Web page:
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EU: Policy recommendations regarding position of fruit and vegetable sector

On 23 January 2018, Freshfel Europe (the European Fresh Produce Association) and A.R.E.F.L.H. (the European Assembly of fruit, vegetable and horticulture regions) organised in coordination with the two European university and research centre networks for fruit and vegetable related research, EUFRIN and EUVRIN, a conference on the research priorities for the fruit and vegetable sector for the current Horizon2020 funding programme and its successor, Framework Programme 9 (FP9). As a result, the four organisations drafted a list of policy recommendations regarding the position of the fruit and vegetable sector in the EU’s Research and Innovation policy for policy makers to consider.

From the discussion during the conference, all the fruit and vegetable business representatives and researchers endorsed the multi-actor approach that is demanded in many Horizon 2020 calls. Involving different types of actors in a consortium not only ensures a more practical focus on the real problems on the ground, but also allows for a fruit and vegetable supply chain perspective. However, the trend towards broad, multi-product projects cannot highlight the sector’s specific problems: diversified products, perishability, different areas of production with specific challenges such as drought, frost and precipitation, and the sector’s added value in relation to health and sustainability. The sector laments that fruit and vegetables remain under-represented within Horizon 2020, and that this is not reflecting the size of the sector in the economy and its societal and health benefits.

To turn the spotlight on these specific problems and possible solutions, the Task Force drafted following policy recommendations regarding the position of the fruit and vegetable sector in the EU’s Research and Innovation policy:
  1. More attention should be paid to applied research: This can best be achieved by including a representative of an applied research centre in the Standing Committee on Agricultural Research (SCAR) to ensure continuity between the different calls and budget lines over the years.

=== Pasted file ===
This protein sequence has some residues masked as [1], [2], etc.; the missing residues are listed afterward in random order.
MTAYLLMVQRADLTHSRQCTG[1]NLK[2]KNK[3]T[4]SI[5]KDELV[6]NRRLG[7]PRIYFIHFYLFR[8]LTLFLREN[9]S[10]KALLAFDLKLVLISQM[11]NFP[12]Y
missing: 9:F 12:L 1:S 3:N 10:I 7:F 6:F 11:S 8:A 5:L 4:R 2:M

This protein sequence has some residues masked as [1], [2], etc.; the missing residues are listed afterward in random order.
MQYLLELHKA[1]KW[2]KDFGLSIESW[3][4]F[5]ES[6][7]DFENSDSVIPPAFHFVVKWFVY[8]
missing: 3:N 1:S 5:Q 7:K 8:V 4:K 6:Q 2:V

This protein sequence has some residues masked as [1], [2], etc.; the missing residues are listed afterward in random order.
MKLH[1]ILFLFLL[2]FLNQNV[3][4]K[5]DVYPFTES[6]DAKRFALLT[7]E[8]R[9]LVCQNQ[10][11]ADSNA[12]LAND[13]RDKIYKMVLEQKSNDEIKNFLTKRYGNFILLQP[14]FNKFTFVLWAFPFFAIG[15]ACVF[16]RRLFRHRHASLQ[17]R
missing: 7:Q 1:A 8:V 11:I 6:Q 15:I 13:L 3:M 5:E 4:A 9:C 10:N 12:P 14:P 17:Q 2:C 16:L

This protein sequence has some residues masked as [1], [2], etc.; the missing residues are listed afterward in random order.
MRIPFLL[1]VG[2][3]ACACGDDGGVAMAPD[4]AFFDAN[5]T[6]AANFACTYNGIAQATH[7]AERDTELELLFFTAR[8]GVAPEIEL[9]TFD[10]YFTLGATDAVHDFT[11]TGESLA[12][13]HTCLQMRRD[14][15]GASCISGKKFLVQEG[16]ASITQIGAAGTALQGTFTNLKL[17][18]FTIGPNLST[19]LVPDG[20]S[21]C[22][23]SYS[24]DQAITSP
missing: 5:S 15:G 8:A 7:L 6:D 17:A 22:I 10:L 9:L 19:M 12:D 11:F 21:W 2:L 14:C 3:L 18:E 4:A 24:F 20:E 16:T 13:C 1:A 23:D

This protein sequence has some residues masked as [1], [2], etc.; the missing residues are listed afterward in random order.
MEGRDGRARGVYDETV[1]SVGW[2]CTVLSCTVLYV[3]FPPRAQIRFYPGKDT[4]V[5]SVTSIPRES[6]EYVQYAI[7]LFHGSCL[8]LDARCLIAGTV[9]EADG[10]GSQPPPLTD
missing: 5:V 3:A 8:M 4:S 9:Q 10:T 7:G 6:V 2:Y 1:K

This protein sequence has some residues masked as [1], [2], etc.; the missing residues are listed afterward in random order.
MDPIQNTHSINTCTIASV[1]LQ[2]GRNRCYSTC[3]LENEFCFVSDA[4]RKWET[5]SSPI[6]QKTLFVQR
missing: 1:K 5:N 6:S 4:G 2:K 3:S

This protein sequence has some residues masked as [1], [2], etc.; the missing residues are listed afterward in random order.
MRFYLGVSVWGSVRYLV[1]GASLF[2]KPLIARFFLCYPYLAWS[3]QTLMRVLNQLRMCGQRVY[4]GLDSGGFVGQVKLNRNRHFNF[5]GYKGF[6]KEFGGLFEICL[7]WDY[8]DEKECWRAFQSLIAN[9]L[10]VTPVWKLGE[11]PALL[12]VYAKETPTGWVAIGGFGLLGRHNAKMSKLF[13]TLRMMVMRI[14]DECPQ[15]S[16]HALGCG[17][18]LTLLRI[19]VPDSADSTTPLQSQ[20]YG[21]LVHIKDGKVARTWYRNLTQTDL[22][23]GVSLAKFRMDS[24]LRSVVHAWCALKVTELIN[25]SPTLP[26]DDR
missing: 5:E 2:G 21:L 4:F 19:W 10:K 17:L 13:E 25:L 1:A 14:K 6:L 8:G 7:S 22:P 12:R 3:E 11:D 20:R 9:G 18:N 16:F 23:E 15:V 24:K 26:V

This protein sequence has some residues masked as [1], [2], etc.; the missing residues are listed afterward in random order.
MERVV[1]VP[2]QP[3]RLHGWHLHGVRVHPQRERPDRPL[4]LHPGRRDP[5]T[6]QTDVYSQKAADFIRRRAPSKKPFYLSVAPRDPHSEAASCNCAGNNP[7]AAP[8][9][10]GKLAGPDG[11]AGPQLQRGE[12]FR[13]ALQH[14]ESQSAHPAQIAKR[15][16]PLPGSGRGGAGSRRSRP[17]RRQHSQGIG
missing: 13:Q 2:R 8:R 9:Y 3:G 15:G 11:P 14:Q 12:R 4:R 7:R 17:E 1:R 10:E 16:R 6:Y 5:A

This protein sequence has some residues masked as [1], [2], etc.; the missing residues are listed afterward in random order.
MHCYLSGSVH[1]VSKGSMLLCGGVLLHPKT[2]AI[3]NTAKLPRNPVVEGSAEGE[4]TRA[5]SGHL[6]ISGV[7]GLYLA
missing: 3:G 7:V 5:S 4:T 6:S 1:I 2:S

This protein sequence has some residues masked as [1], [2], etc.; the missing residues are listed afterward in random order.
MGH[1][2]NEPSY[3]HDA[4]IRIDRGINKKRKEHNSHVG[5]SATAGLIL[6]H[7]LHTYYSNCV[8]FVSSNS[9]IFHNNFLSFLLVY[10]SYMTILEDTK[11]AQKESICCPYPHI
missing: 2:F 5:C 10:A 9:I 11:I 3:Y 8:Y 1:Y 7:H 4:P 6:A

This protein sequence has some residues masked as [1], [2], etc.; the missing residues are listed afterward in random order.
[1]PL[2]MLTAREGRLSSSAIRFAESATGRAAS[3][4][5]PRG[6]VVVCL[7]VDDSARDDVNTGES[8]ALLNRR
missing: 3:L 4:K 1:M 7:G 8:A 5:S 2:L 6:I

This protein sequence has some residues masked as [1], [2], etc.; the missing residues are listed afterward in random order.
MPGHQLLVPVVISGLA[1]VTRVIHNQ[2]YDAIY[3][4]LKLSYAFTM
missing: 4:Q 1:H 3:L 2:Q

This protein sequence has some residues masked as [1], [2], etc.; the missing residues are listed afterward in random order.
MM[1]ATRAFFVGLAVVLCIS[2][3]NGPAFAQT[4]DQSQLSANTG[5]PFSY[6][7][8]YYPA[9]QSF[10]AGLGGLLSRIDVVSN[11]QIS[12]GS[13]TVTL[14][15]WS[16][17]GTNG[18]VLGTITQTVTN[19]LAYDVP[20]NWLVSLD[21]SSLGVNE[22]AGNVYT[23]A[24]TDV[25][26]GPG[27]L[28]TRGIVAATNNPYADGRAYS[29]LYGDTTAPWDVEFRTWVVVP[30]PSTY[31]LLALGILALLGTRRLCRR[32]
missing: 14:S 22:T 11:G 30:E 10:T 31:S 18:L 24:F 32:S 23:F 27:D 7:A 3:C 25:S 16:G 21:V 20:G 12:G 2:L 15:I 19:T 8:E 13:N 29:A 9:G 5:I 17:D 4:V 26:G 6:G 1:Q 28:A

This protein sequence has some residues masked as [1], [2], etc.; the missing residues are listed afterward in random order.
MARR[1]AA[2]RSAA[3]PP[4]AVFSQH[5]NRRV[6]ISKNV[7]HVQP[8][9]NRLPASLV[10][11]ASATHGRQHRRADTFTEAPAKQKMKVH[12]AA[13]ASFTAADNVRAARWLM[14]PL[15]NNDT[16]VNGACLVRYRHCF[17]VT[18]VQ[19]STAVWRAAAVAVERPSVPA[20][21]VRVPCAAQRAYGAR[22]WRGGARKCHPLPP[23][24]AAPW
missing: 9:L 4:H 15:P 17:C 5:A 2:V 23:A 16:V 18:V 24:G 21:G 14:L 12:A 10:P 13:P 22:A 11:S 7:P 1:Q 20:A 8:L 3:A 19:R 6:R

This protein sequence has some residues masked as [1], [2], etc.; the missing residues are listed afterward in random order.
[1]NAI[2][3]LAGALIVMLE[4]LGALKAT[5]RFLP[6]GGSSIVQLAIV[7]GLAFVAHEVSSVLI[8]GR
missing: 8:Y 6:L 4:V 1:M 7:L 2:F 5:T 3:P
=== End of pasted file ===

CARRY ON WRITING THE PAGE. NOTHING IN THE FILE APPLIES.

2. The particular value added justifies a bigger budget to be allocated to research and innovation in the sector: The horticultural sector is not like other agricultural sectors, as it is a scattered and small sector in terms of input, but large in terms of output. Not only does it make up 20% of the agricultural value output, eating fruit and vegetables also contribute to a healthier population and a sustainable planet.
  3. Therefore, the budget lines could focus on ‘plant-based food’ proposals: The trend towards big multi-product projects does not allow to bring the particular difficulties of the sector to the forefront. If focused on plant-based food, the sector’s needs can be met, without necessarily limiting the calls to fruit and vegetables only.
  4. A better balance needs to be assured between calls for creating new knowledge and thematic networks: The latter is becoming superfluous, if there is no new knowledge to disseminate.
  5. The sector gives its full support to the multi-actor approach, especially given the fresh character of the supply chain: However, to involve growers is difficult, especially given the high administrative costs. Involving applied researchers, advisors and farmer organisations is more useful than individual growers, especially given that an active role is needed for all the members of the consortium.
  6. This also applies to the Operational Groups of EIP-Agri: the growers are needed in operational groups, but the administrative burden is too large at the moment and simplification is needed.
For more information:
Freshfel Europe
Rue de Trèves 49-51, bte 8
1040 Brussels - Belgium
Tel: +32 (0)2 777.15.80
Fax: +32 (0)2 777.15.81
info@freshfel.org
freshfel.org

Publication date: 2/19/2018

 


 

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